With the sidewalks quickly starting to sizzle up ice cream (and garbage) drips here in NYC, Walker and I took a quick trip out of the city’s summer aromas to a farm up the Hudson, the Stone Barns Center for Food and Agriculture.
I visited the farm and the accompanying restaurant, Blue Hill, almost exactly a year ago for my office’s sales conference and had been wanting Walker to see the incredible barns ever since.
We took the Metro North Train from Grand Central a quick 40 minutes to Tarrytown, and got a cab from there out to the farm (about 10 more minutes).
The barns were once the recreational dairy barns of the Rockefellers who donated them as a non-profit educational center on food and agriculture open to the public Wednesdays through Sundays.
Since it was a Friday afternoon, things were pretty quiet at the farm. We started with a quick stop in the Visitor’s Centre, which houses lovely gardening supplies, farm-fresh goods like eggs and strawberries, and lots of cookbooks and kitchen goodies like ceramic bowls.
Next up was lunch at the Blue Hill Grain Bar. This quaint little cafe had an assortment of seasonal spring pastries (Walker got a rhubarb scone), sandwiches, salads, and coffees. I had a slice of broccoli frittata with goat’s cheese which was yummy and Walker had a roast beef sandwich on freshly-cracked grain bread.
We ate under the portico with little sparrows hopping at our feet.
The famous Blue Hill restaurant, known as the foremost 'farm-to-table' restaurant in the world rents its idyllic location in Stone Barns and 70% of the farm's produce goes to the restaurant. We've eaten at the NYC location a few times, but I'm dreaming of having dinner out here at the farm someday!
Blue Hill's wine cellar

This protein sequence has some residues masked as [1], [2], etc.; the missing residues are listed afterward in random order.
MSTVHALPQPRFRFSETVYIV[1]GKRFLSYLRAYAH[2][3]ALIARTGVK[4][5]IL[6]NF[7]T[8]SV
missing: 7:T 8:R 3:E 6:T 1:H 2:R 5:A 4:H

We spent about an hour walking around the farm, trying to use the Stone Barns app (which it turned out was accurate, but still confusing), including short jaunt through the woods and meadows, which were ridiculously green and so sticky it felt like sap was in the air with the humidity.
You can see the portico where we'd eaten lunch in the distance.
We found this friendly pal in the woods!
We headed back to the Visitor's Centre around 3 in the afternoon for a free farm tour. Our guide showed us around the 6 acre vegetable garden, where the staff of Blue Hill was learning about the day’s harvest. It was about 90 degrees, sunny and humid. I was nearly passing out, so I’m not sure how they were all still standing in their wool pants. Walker had a Dan Barber sighting, the chef who made farm-to-table cooking famous, which excited him.
Stone Barns is renowned for caring for their soil by crop rotations for maximum food flavor.
You can see here how close the veggies are to the kitchen--only 500 feet!
The tour also took us to the rotating chicken coops with their Rhode Island Reds pecking away at the grass. These gals produce 5,000 eggs a week. I thought the flattened grasses were so beautiful.
And these busy bees make over 250 pounds of honey a year; we couldn't get much closer since they had opened the hives the day before.
We wrapped up the day with a few more photos around the farm before we jetted back to Brooklyn for our traditional Friday pizza night.
If you'd like to visit Stone Barns, there are free tours Wednesday through Friday, and weekends have special programming for which you can buy tickets ahead.
Such a peaceful escape so close to the city. Until next time, lovely barns!